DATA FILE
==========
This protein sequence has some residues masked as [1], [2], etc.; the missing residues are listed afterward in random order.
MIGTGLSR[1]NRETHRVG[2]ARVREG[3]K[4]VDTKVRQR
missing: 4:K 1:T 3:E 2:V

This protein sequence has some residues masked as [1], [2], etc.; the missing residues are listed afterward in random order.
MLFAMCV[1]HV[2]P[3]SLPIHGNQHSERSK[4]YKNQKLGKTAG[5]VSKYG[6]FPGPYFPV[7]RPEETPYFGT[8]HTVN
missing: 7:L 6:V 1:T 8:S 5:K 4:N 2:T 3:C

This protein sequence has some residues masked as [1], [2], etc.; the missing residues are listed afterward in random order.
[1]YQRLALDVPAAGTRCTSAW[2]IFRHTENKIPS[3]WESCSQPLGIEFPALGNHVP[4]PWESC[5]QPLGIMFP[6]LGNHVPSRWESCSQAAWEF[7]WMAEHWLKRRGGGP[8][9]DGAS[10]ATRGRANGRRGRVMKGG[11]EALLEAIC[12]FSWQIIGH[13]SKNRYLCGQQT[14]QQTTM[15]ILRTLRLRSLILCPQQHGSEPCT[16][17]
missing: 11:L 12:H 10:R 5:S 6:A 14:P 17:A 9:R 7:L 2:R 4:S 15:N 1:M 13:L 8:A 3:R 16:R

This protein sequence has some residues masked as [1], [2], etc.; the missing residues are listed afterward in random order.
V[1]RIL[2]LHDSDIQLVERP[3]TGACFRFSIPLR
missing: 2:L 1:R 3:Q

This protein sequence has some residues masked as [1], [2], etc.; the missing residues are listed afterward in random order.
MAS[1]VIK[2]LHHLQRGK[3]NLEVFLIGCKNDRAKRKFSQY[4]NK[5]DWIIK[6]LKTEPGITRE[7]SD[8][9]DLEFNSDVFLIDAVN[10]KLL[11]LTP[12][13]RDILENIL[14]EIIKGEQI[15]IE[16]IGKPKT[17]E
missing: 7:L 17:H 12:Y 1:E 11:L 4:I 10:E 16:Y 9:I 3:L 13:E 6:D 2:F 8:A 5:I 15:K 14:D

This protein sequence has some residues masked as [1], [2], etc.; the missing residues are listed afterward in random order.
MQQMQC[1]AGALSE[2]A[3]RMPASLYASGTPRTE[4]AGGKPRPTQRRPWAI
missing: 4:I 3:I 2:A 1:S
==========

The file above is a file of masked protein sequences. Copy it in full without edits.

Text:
This protein sequence has some residues masked as [1], [2], etc.; the missing residues are listed afterward in random order.
MIGTGLSR[1]NRETHRVG[2]ARVREG[3]K[4]VDTKVRQR
missing: 4:K 1:T 3:E 2:V

This protein sequence has some residues masked as [1], [2], etc.; the missing residues are listed afterward in random order.
MLFAMCV[1]HV[2]P[3]SLPIHGNQHSERSK[4]YKNQKLGKTAG[5]VSKYG[6]FPGPYFPV[7]RPEETPYFGT[8]HTVN
missing: 7:L 6:V 1:T 8:S 5:K 4:N 2:T 3:C

This protein sequence has some residues masked as [1], [2], etc.; the missing residues are listed afterward in random order.
[1]YQRLALDVPAAGTRCTSAW[2]IFRHTENKIPS[3]WESCSQPLGIEFPALGNHVP[4]PWESC[5]QPLGIMFP[6]LGNHVPSRWESCSQAAWEF[7]WMAEHWLKRRGGGP[8][9]DGAS[10]ATRGRANGRRGRVMKGG[11]EALLEAIC[12]FSWQIIGH[13]SKNRYLCGQQT[14]QQTTM[15]ILRTLRLRSLILCPQQHGSEPCT[16][17]
missing: 11:L 12:H 10:R 5:S 6:A 14:P 17:A 9:R 7:L 2:R 4:S 15:N 1:M 13:L 8:A 3:R 16:R

This protein sequence has some residues masked as [1], [2], etc.; the missing residues are listed afterward in random order.
V[1]RIL[2]LHDSDIQLVERP[3]TGACFRFSIPLR
missing: 2:L 1:R 3:Q

This protein sequence has some residues masked as [1], [2], etc.; the missing residues are listed afterward in random order.
MAS[1]VIK[2]LHHLQRGK[3]NLEVFLIGCKNDRAKRKFSQY[4]NK[5]DWIIK[6]LKTEPGITRE[7]SD[8][9]DLEFNSDVFLIDAVN[10]KLL[11]LTP[12][13]RDILENIL[14]EIIKGEQI[15]IE[16]IGKPKT[17]E
missing: 7:L 17:H 12:Y 1:E 11:L 4:I 10:E 16:Y 9:I 3:L 13:E 6:D 2:F 8:A 5:I 15:K 14:D

This protein sequence has some residues masked as [1], [2], etc.; the missing residues are listed afterward in random order.
MQQMQC[1]AGALSE[2]A[3]RMPASLYASGTPRTE[4]AGGKPRPTQRRPWAI
missing: 4:I 3:I 2:A 1:S